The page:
Demand for online shopping has fallen closer to pre-pandemic levels following the frenzied highs of 2020. And platform changes by Apple and Google mean it’s harder for ecommerce companies to monetize their remaining audience across browsers and mobile apps.
Slickdeals, a publisher that aggregates discounts and coupon codes for online goods, is turning to data partnerships and retail media to recoup revenue that reflects its new normal.
About 91% of Slickdeals site visitors come to the site directly, rather than being referred via social media or search, said Eugene Faynberg, VP of ad operations. That means Slickdeals hasn’t been as affected by the year’s slowdown in referral traffic like other publishers.
Still, traffic is down from pandemic levels, which limits affiliate and ad revenue from its site and app. And the absence of targeting and attribution signals like third-party cookies and IP addresses in Safari and Firefox, plus the impending deprecation of these signals in Chrome, means programmatic browser ads command lower CPMs.
To cope with these changes and future-proof itself, Slickdeals has been activating its first-party data around what deals its users are looking for, said Faynberg.
That first-party data is bolstering Slickdeals’ direct sales efforts and offsetting an industry-wide decline in programmatic CPMs. That data is also making ad targeting more effective for its native retail media inventory as demand for retail ads ramps up.
Dealing in data
In April 2021, Slickdeals was looking to partner with a data management platform (DMP) in response to Apple’s AppTrackingTransparency (ATT) initiative and in anticipation of Google’s cookie deprecation plans, according to Faynberg. That led to a partnership with Audigent. Prior to that, Slickdeals relied solely on Google Audiences, which “wasn’t very sophisticated,” in terms of segmenting capabilities or tech support, Faynberg said.
Using Slickdeals’ behavioral data, Audigent packages impressions across the web and mobile app into targeting segments based on users’ product interests.
For example, a user browsing Slickdeals for discounts on laptops gets added to the Tech and Electronics audience segment. This allows Slickdeals to make organic recommendations for related items like a mouse or additional monitor. But it can also sell these first-party-data-enriched audience segments to advertisers at a premium, either through DSP integrations with The Trade Desk and LiveRamp, content curation deals conducted by SSPs or direct insertion order.
Conducting more premium direct sales has been “the only strategy” that’s worked when it comes to replacing the revenue Slickdeals used to earn on iOS in the pre-ATT days, Faynberg added.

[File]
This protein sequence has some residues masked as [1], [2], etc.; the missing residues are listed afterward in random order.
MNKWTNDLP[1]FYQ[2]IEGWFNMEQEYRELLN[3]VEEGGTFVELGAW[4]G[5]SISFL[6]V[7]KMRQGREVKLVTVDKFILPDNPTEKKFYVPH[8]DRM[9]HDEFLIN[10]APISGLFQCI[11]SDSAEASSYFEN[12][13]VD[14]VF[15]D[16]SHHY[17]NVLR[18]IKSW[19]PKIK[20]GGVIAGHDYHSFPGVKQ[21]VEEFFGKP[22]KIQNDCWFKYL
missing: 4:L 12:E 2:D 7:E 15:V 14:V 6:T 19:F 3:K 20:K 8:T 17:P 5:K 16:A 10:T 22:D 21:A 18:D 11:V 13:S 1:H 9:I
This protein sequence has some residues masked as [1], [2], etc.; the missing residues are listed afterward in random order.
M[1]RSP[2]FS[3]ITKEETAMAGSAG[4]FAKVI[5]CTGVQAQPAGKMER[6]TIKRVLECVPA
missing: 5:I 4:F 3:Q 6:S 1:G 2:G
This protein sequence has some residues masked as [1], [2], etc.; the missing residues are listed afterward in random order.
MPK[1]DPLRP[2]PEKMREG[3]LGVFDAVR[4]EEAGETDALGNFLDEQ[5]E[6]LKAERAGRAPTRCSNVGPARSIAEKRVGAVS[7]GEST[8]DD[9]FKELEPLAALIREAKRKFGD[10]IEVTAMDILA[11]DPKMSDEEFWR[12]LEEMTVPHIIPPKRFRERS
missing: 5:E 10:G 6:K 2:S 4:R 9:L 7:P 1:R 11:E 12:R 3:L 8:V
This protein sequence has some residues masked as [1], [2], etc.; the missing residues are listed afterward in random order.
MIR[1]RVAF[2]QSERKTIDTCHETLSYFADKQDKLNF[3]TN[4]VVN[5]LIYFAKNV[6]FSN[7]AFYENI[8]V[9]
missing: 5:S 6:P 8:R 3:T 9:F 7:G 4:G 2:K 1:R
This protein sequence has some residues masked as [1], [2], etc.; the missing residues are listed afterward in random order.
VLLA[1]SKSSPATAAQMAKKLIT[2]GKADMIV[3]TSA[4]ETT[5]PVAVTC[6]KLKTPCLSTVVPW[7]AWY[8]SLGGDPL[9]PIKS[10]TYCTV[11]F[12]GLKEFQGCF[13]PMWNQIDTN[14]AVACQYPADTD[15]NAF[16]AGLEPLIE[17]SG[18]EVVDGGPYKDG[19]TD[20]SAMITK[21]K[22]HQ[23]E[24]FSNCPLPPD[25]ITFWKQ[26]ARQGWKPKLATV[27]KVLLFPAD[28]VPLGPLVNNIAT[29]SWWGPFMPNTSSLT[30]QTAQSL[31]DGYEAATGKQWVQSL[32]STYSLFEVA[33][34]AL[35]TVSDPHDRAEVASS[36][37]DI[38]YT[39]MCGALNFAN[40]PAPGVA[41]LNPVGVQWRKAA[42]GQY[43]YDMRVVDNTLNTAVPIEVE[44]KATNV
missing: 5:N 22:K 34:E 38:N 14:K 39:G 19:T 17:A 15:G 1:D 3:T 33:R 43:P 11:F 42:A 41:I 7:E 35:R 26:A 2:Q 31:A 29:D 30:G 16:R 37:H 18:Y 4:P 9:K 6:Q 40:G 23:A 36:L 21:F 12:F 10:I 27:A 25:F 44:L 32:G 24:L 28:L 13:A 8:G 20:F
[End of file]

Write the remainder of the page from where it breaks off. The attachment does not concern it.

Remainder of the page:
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In addition to curating its inventory, Audigent also helps Slickdeals keep track of attribution for its affiliate business.
Slickdeals uses an Urchin Tracking Module (UTM) code in affiliate links to track as users click from its site to a third-party retailer’s. Audigent’s platform keeps track of that attribution, which can be conveyed to the advertiser to prove the effectiveness of Slickdeals’ ads, Faynberg said.
Two ad servers
The boost to Slickdeals’ direct ad sales is especially apparent in its retail media business, where it sells ads in its product recommendation feed (these paid ads are distinguished from Slickdeals’ own algorithmic recommendations by a “promoted” tag).
As of now, these ads are only sold directly through Slickdeals’ partnership team, Faynberg said.
The native placements come from an ad server maintained by Kevel, a custom ad server provider that specializes in native placements that Slickdeals has partnered with since 2019. Meanwhile, Slickdeals’ sidebar banner ads – which are sold programmatically through DSPs – are managed via Google Ad Manager (GAM).
Basically, Slickdeals uses Kevel for its retail media business and GAM for programmatic. Slickdeals opted to use a dedicated server for its retail media ads because it ensures that these native ad placements load at the same speed as the rest of its product feed, Faynberg said.
Slickdeals uses its first-party data to curate ad inventory across both servers, integrating Audigent’s DMP within both the Kevel server and GAM.
That’s not a very common use case, Faynberg said, but this dual-ad-server approach might become more widespread in the post-third-party cookie ecosystem as publishers rely more on direct-sold native ads.
Slickdeals also participates in private marketplace (PMP) deals curated by Audigent, Google, Amazon and its SSP partners. Doing so allows it to pool its inventory with other publishers’, providing the audience scale that advertisers are looking for, but that no individual publisher can provide on its own, Faynberg said.
Using its understanding of first-party data to expand its presence in PMPs will be a major priority for Slickdeals in the coming year, Faynberg added.
By curating ads, Slickdeals also wants to improve the experience for users, he said. “We’re turning what some people might find an annoyance in terms of advertising into a win/win for both advertisers and end users.”